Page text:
Climate-proofing malaria control around dams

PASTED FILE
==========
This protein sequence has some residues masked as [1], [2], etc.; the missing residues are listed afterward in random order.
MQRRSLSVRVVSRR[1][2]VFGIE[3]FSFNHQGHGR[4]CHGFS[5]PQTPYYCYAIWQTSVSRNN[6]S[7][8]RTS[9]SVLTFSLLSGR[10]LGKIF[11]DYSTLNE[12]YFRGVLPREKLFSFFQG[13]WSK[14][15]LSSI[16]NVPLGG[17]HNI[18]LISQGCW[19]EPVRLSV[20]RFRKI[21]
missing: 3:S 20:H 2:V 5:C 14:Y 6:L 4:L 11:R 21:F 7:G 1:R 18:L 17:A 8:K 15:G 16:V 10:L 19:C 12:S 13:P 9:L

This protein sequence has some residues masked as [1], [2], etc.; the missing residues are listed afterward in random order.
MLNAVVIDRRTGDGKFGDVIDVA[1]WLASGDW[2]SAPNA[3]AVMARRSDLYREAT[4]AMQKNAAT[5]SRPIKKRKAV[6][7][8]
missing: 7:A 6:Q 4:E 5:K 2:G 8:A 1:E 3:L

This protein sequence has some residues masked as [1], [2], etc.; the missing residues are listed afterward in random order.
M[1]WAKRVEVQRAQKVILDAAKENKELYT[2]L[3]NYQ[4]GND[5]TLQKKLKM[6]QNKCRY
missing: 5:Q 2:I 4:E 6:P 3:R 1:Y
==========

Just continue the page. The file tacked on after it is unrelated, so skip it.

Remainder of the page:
This study determined that the threat of adverse impacts from dams in SSA will grow in future years. As areas of unstable transmission expand in eastern and southern Africa, at least two modifications to malaria intervention efforts around dams may be needed to sustain the current advances in reducing transmission of the disease. First, health impact assessments (HIAs) that are routinely conducted for dams should consider malaria impacts today and tomorrow. In particular, risks associated with future malaria transmission should be clearly flagged for dams constructed in ‘fringe areas’, presently outside of the zone of transmission but in which malaria is predicted to expand. Second, the amplification of disease transmission, and uncertainty associated with the altered pathways of transmission, may be best mitigated with a diversified approach to control that draws on both conventional and unconventional measures. Current malaria interventions mainly rely on bed nets and indoor residual spraying. Alternative control measures, such as reservoir management that suppress shoreline-associated mosquito breeding habitats, have previously been used in the western world and proved to be effective and economically viable [54, 55]. However, reservoir management has never been used as a malaria control tool in Africa despite growing evidence of its potential [56–58]. Measures such as this, focused on mosquito larval management, could supplement existing malaria interventions.